- During and after production, keep in contact with your cast just to see how they’re doing. They’re new to all this, and even a casual chat makes them feel like it’s not just about making a show.
We give a hint of the topic they would discuss at the top of each episode, and if anything came up naturally through filming, the notes would be fed to the producer, who in turn would feed into the podcasts. That crossover was key – the series and podcasts had to marry up so you could watch and listen together, but they also had to work as standalone entities.
On a production like this, even as a series producer, you muck in and help out. For our title shoot, I called in favours at the council to secure filming, and in return I visited Spotlight, a creative youth service in East London, to talk about career prospects and I brought cast members to discuss how they got into grime and the issues raised in the series. There’s something quite fitting about taking the show (and BBC3) out to the viewers it was being is made for.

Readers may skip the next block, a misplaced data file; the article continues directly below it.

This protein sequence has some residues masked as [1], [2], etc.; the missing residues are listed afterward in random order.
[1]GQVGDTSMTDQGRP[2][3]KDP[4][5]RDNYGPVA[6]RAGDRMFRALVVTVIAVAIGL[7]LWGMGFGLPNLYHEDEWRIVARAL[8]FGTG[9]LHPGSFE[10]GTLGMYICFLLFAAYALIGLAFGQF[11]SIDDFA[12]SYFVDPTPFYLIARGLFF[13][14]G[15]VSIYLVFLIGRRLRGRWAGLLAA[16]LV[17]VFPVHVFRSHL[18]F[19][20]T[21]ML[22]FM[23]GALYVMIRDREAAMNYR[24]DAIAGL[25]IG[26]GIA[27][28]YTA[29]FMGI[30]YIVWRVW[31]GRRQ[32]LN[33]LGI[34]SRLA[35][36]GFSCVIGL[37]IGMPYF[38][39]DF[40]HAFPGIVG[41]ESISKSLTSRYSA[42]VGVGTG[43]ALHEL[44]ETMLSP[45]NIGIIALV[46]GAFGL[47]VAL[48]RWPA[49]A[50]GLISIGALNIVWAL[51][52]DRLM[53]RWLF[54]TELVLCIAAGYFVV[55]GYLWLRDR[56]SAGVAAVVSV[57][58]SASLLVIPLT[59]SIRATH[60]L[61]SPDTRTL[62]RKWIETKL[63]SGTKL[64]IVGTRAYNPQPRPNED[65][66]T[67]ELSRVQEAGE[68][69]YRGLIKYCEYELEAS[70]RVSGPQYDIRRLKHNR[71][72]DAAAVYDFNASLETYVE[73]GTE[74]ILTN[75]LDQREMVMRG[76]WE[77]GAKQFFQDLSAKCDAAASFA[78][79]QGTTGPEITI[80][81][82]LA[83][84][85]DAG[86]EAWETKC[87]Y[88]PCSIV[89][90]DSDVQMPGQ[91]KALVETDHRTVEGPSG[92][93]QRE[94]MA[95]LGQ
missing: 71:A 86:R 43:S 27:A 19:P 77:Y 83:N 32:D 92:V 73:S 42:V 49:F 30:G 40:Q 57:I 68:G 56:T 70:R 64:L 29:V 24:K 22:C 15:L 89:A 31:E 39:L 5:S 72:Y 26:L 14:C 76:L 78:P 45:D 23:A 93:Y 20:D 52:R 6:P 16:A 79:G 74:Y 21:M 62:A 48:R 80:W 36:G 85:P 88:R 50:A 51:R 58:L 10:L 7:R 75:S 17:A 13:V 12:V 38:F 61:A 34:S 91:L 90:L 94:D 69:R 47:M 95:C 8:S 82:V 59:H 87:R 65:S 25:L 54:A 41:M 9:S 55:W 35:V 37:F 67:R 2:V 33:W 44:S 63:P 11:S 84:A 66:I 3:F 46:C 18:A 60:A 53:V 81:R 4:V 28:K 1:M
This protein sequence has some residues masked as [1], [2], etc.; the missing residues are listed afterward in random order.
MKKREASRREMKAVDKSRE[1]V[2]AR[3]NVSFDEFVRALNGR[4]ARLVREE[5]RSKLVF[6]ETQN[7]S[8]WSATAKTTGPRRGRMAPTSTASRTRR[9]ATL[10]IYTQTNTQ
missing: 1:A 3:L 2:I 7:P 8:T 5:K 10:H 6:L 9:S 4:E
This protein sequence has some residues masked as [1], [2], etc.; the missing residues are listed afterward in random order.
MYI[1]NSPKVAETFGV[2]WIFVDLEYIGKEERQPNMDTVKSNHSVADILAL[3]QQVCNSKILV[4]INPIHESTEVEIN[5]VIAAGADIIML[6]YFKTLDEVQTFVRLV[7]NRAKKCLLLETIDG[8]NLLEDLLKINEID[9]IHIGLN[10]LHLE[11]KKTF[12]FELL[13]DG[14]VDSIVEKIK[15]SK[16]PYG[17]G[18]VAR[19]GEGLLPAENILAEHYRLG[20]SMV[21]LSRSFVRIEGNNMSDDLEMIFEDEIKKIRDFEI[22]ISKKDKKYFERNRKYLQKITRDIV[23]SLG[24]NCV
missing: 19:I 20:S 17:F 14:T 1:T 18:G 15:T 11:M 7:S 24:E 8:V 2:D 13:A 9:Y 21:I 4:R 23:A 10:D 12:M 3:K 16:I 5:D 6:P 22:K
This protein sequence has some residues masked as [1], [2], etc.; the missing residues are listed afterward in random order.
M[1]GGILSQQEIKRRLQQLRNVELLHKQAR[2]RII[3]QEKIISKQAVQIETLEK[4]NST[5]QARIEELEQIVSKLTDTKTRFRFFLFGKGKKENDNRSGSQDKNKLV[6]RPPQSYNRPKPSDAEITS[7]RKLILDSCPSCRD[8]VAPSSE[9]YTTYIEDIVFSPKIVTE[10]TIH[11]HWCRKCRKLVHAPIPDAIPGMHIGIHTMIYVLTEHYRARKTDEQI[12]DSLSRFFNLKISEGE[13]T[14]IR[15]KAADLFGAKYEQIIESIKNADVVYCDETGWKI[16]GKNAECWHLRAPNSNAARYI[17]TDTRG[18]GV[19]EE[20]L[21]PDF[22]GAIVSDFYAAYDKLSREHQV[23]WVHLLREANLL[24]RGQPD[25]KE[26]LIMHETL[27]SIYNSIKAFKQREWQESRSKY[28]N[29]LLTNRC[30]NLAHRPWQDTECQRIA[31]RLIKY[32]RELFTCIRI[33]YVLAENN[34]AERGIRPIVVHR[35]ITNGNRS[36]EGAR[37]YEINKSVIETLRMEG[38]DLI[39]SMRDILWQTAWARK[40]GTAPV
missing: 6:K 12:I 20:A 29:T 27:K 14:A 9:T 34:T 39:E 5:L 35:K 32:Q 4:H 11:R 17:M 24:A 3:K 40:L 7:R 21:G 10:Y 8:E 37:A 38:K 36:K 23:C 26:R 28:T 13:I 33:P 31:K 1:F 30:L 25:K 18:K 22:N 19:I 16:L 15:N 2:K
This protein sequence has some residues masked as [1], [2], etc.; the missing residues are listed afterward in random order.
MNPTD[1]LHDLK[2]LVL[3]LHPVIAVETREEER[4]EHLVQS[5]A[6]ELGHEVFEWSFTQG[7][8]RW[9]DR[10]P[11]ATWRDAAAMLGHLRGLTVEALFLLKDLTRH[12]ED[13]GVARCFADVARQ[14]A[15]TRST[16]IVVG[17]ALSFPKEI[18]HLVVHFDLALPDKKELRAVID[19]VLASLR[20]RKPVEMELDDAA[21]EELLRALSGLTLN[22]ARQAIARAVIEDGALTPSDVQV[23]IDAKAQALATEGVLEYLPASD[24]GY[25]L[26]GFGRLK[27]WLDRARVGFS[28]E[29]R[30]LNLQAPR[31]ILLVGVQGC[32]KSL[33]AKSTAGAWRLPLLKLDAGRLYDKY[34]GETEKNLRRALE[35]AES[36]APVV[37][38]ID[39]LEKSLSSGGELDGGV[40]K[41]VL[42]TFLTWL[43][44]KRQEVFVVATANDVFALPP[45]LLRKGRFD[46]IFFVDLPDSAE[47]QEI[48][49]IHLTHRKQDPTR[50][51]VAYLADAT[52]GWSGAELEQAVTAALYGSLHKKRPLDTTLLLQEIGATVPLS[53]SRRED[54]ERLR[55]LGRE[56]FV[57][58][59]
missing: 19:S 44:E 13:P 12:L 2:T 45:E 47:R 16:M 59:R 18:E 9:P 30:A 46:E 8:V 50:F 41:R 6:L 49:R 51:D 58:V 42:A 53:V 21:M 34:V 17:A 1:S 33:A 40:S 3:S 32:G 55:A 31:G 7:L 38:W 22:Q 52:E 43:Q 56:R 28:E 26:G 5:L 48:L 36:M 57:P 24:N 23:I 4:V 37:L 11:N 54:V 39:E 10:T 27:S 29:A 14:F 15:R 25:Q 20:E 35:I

Matching real life situations and music sometimes proved hard to achieve but our series finale is everything I wanted and more. I hope the series ticks the box with an audience who see being different as a good thing and that the world of grime, as well as our incredible galdem cast, feel we’ve done them proud.
Researcher / programme originator
Grime music truly embodies the vibrant energy and feel of youth culture in London today, and it has taken the world by storm: this summer, Stormzy is on the main stage at Glastonbury.
It’s a genre on the ascent, but it is also a highly masculine one, and that made me want to develop an idea that views this world through a female lens.